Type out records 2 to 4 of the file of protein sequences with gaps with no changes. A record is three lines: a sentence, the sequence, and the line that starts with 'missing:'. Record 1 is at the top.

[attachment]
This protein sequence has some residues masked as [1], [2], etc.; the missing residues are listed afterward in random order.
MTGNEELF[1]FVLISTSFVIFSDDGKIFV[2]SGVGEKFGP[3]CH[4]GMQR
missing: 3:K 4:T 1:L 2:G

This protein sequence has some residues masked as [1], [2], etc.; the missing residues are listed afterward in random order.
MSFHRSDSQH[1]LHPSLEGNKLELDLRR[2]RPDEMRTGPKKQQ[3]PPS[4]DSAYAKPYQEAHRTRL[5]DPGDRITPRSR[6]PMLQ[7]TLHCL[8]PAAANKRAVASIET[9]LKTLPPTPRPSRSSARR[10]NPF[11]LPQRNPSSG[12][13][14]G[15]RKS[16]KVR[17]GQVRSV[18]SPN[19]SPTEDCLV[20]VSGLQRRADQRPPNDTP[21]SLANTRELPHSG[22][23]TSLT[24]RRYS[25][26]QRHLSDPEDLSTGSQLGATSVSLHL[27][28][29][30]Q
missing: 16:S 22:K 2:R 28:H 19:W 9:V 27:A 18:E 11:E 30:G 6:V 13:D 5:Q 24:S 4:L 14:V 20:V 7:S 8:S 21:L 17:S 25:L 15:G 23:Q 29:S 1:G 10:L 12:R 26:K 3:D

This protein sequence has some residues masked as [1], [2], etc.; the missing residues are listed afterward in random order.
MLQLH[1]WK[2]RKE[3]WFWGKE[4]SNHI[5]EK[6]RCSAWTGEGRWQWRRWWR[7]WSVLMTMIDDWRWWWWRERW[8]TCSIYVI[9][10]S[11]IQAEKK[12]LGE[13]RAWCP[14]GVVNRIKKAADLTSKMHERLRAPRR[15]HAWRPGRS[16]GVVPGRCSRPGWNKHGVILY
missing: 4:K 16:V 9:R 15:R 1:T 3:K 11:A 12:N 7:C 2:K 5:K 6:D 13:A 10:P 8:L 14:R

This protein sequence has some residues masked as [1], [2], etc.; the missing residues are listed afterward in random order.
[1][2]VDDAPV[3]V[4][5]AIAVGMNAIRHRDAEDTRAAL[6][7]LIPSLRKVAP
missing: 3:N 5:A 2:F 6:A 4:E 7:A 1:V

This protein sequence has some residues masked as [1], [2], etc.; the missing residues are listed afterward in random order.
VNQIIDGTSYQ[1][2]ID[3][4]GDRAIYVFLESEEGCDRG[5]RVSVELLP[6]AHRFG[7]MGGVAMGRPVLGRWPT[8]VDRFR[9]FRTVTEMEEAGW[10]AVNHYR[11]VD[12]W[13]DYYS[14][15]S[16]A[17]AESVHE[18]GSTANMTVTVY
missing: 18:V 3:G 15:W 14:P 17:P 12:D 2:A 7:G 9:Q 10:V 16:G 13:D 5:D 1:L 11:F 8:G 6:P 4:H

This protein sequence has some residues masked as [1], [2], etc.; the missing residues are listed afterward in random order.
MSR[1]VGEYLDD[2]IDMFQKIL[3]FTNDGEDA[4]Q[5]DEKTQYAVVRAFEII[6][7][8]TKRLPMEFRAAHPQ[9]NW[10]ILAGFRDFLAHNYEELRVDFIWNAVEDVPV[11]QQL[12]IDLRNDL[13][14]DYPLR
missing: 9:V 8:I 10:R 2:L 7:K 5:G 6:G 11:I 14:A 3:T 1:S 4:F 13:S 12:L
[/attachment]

This protein sequence has some residues masked as [1], [2], etc.; the missing residues are listed afterward in random order.
MSFHRSDSQH[1]LHPSLEGNKLELDLRR[2]RPDEMRTGPKKQQ[3]PPS[4]DSAYAKPYQEAHRTRL[5]DPGDRITPRSR[6]PMLQ[7]TLHCL[8]PAAANKRAVASIET[9]LKTLPPTPRPSRSSARR[10]NPF[11]LPQRNPSSG[12][13][14]G[15]RKS[16]KVR[17]GQVRSV[18]SPN[19]SPTEDCLV[20]VSGLQRRADQRPPNDTP[21]SLANTRELPHSG[22][23]TSLT[24]RRYS[25][26]QRHLSDPEDLSTGSQLGATSVSLHL[27][28][29][30]Q
missing: 16:S 22:K 2:R 28:H 19:W 9:V 27:A 18:E 11:E 30:G 6:V 13:D 5:Q 24:S 4:L 14:V 20:V 7:S 8:S 21:L 17:S 25:L 15:G 23:Q 29:S 1:G 10:L 12:R 26:K 3:D

This protein sequence has some residues masked as [1], [2], etc.; the missing residues are listed afterward in random order.
MLQLH[1]WK[2]RKE[3]WFWGKE[4]SNHI[5]EK[6]RCSAWTGEGRWQWRRWWR[7]WSVLMTMIDDWRWWWWRERW[8]TCSIYVI[9][10]S[11]IQAEKK[12]LGE[13]RAWCP[14]GVVNRIKKAADLTSKMHERLRAPRR[15]HAWRPGRS[16]GVVPGRCSRPGWNKHGVILY
missing: 4:K 16:V 9:R 15:R 1:T 3:K 11:A 12:N 7:C 2:K 5:K 6:D 13:A 10:P 8:L 14:R

This protein sequence has some residues masked as [1], [2], etc.; the missing residues are listed afterward in random order.
[1][2]VDDAPV[3]V[4][5]AIAVGMNAIRHRDAEDTRAAL[6][7]LIPSLRKVAP
missing: 3:N 5:A 2:F 6:A 4:E 7:A 1:V